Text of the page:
13. Juice Newton – Break It To Me Gently
Juice covers a 1962 Brenda Lee hit and is about to take it into the Top 10. For me personally, just rip the band-aid off.
12. Elton John – Blue Eyes
Elton kept churning out the hits in the 80s and he’s in full-on crooner mode as he’s stuck at the twelve mark. Although it doesn’t get played much anymore, this track is surprisingly sweet and tender. This will be the last Top 40 song that Elton wrote with Gary Osborne supplying the lyrics.
Fun fact: The drum part was not played by long-time EJ band member Nigel Olsson, but instead by Jeff Porcaro.
11. Olivia Newton-John – Heart Attack
Livvy was enjoying new career heights as she released her Greatest Hits Vol. 2 collection. Co-written by Steve Kipner, the guy who penned Physical, this was one of two new songs recorded for the compilation, on its way to a high of #3.
10. A Flock Of Seagulls – I Ran (So Far Away)
Don’t know about you, but I heard this as a New wave geography lesson, as in the country with Tehran as the capital was many miles from wherever the singer was.
9. America – You Can Do Magic
RAR – This band, now cut down from three to two, had a mini-comeback in the early 80s. After a six-year absence (where did I hear that before?), they embraced the WestCoast sound and came roaring back into the Top 10 with a song written and produced by Argent’s Russ Ballard.
8. Jackson Browne – Somebody’s Baby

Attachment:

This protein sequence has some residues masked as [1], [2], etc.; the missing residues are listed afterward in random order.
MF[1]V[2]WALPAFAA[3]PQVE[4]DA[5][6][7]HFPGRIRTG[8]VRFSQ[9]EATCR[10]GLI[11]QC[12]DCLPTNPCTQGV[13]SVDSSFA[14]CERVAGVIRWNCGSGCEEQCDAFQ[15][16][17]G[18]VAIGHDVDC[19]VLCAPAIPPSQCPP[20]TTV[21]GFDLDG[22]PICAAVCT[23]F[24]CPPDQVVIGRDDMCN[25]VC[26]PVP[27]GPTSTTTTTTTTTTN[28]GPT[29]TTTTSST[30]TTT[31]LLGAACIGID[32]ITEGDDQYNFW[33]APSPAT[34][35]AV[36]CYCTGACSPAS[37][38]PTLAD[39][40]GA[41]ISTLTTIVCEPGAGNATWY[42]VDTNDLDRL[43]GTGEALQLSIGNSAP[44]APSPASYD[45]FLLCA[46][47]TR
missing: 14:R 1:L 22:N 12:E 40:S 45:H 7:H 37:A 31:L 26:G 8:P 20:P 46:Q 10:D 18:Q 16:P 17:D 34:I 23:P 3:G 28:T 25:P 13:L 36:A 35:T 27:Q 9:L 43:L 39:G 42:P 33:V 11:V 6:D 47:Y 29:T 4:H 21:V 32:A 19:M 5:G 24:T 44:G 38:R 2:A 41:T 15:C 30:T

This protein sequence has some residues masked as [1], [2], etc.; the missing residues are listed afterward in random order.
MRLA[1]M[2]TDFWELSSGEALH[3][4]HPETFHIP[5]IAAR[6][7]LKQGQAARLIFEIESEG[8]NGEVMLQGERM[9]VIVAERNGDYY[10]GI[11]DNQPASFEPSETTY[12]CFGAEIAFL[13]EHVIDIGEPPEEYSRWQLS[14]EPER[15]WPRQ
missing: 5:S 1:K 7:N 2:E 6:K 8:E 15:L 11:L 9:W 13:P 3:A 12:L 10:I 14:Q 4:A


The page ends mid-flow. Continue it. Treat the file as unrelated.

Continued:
Maybe you get another visual when you hear this song, but all I can think about is sweet Stacy losing her virginity to a stereo store salesman named Ron in a baseball dugout. Thanks a lot, Cameron.
7. Michael McDonald – I Keep Forgettin’ (Every Time You’re Near)
Once you first heard that slick groove laid down by Jeff Porcaro and Thunder Thumbs Johnson, you knew it was all over for the Doobie Brothers. [They’d recover, but not with Michael]. Mic Mac hit the Top 10 on the Pop, Soul & AC charts with this one. It would also be sampled to great effect by Warren G for his Top 10 single in 1993 Regulate. [but this is the video you need to watch.]
Fun fact: The woman singing on this song is Michael’s sister, Maureen.
Fun fact 2: Mike had to give Lieber & Stoller a songwriting credit because they said it infringed on their song, originally recorded by Chuck Jackson. Really?
6. Survivor – Eye Of The Tiger PD
5. Men At Work – Who Could It Be Now PD
4. Alan Parsons Project – Eye In The Sky PD, RAR
3. Chicago – Hard To Say I’m Sorry PD
2. Steve Miller Band – Abracadabra PD
1. John Cougar – Jack & Diane (2 wks at #1) PD
And now we come to our anti-climactic ending. Five of these six remaining songs were or will be a #1. [Sorry Alan.] Between them they’ll spend 15 weeks at the top from July 24th to October 30th. Most of these are still played today on either 80s or AC/ Yacht rock formats, with the exception of the biggest hit, Eye of The Tiger. It became so associated with Rocky III and even more so, the unironic sentiments of early 80s music that the future generations have embraced it as a funny artifact rather than a quality pop song. I can’t argue with that. I still have memories of my elementary school class gathering around our music teacher’s piano to sing this song. I rarely made it through without laughing.
- OHW – One-Hit-Wonder
- THW – Two-Hit-Wonder
- ML – Misheard Lyrics
- PD – Previously Discussed
- PFK – Perfect for Karaoke
- RAR – Rite-Aid Rock
- RFW – Ripped from Wikipedia
- SXMFU – Sirius XM Mistake
- STA – Second Time Around